Later, in spring 2015, ISIS reached the Roman city of Palmyra, a World Heritage Site in occupied Syria, and found an even more compelling and ultimately valuable platform for its rampage. Palmyra’s Roman amphitheater became the backdrop for a slickly produced, multiple-viewpoint film of the execution of Syrian soldiers by ISIS teenagers, who shot the soldiers in the backs of their heads as they knelt on the ancient Roman proscenium with the black ISIS banner framed behind them. A month later, after Palmyra’s resident archeologist and scholar, the octogenarian Khaled al-As’ad, refused to divulge where the site’s antiquities had been hidden, ISIS publicly beheaded him in a square outside the city’s museum and tied his body to a column with his head between his legs and a sign that read “heretic” in Arabic. The ancient town was subsequently leveled by ISIS bulldozers, explosives, and gunfire.

Compared to its spectacle of murder, comparably less attention and less concern has been paid to this specter of vandalism. Yet attacks over apostasy and iconoclasm are part of the same fluid strategy of fanatical terror that forms a pretext for killing, raping, looting, and the further spread of lawlessness and chaos. The terrorism of 9/11 was as much about the destruction of the symbols represented by the Twin Towers, the Pentagon, and the jet planes as the murder of the thousands of people inside them. Similarly the public beheadings favored by Islamists demonstrate both the murder of their victims and the destruction of their bodies in equal fashion. In the symbolic battleground of asymmetrical warfare, the elimination of one form of destruction must therefore be matched by the suppression of the other.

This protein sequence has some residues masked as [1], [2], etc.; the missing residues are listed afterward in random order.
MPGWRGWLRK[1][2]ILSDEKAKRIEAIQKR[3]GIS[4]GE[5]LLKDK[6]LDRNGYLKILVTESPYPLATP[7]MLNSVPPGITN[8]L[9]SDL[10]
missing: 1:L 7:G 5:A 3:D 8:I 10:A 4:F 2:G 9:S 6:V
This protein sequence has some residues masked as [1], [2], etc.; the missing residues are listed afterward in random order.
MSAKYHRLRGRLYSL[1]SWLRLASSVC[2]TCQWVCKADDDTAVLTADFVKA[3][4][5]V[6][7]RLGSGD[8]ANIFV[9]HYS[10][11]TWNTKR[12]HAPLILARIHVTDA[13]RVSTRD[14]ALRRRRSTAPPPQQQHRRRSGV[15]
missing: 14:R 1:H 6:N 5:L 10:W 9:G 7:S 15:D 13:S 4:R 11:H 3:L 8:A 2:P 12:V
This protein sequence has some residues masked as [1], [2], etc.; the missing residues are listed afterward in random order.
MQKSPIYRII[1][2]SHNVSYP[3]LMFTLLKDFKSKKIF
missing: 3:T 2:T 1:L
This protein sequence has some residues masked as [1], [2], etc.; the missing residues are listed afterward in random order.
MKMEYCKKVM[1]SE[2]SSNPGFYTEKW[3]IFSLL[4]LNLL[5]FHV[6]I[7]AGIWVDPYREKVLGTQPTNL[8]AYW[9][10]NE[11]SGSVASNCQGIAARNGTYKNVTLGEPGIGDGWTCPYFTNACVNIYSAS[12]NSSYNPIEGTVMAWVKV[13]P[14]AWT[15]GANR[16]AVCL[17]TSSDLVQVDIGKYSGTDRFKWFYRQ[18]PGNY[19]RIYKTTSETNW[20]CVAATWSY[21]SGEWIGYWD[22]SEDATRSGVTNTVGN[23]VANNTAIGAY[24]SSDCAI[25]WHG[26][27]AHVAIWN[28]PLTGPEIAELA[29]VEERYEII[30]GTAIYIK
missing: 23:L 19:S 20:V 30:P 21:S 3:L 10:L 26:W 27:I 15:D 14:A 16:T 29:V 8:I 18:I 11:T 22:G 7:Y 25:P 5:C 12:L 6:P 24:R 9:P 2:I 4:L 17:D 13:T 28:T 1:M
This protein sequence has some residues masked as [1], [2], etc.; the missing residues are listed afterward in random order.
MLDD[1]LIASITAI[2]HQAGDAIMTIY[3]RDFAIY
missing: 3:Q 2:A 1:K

Here again the fall of Rome provides a lesson. As we have seen in our war against militant Islam, so too did the people of the late Roman Empire face repeated victimization over their final century at the hands of Arian hordes. Just as we trade one Islamist foe for another—al Qaeda for ISIS—so too did Rome face a new and even worse Arian enemy forty-five years after the Gothic sack, with the rise of another tribe known as the Vandals.

“The march of the mujahideen will continue until they reach Rome,” promised Abu Bakr al-Baghdadi, the leader of ISIS, otherwise known as ISIL, Islamic State, and Daesh, a year ago. At the time, his threat was discounted as mere rhetoric from an underestimated organization that was, in fact, less than a year away from executing its brazen attack on France. So too did the breach of 410 AD, known as the “first sack of Rome,” leave the Eternal City unprepared for the Vandal assault that ultimately led, as Edward Gibbon lamented, to the decline and fall of the Roman Empire.

The second sack of Rome, in 455 AD, was even more vicious than the first. As with ISIS, this time the spectacle of vandalism was not the misdemeanor crime of conquest. For the Vandals, from whom, of course, we get the term, vandalism was a primary strategy of terrorizing warfare. The Vandals swept down from the Germanic north and circled through the Roman Empire in a campaign of terror that first extended through the rich Roman territories of northern Africa that were geopolitical chokepoints, robbing the Empire of the oil that fueled its power—olive, in this case, rather than crude.

Gibbon describes how the “rapacious Vandals confiscated the patrimonial estates of the senators, and intercepted the regular subsidies that relieved the poverty and encouraged the idleness of the plebeians. The distress of the Romans was soon aggravated by an unexpected attack; and the province, so long cultivated for their use by industrious and obedient subjects, was armed against them by an ambitious barbarian.” This territorial conquest gave the Vandals the resources they needed for their attack on Rome, where, Gibbon writes, the “pillage lasted fourteen days and nights; and all that yet remained of public or private wealth, of sacred or profane treasure, was diligently transported to the vessels.”

Writing from the vantage point of the eighteenth century, Gibbon did not go into extensive detail of the Vandal assault, except to note that the Romans willingly opened their gates to the invaders in a bid for mercy, which was followed by the wholesale despoiling of their city and the enslavement of Roman families where “the unfeeling barbarians, in the division of the booty, separated the wives from their husbands, and the children from their parents.”


Thomas Cole, The Course of Empire, Destruction (1836), a painting based on the Vandal sack of Rome of 455 AD.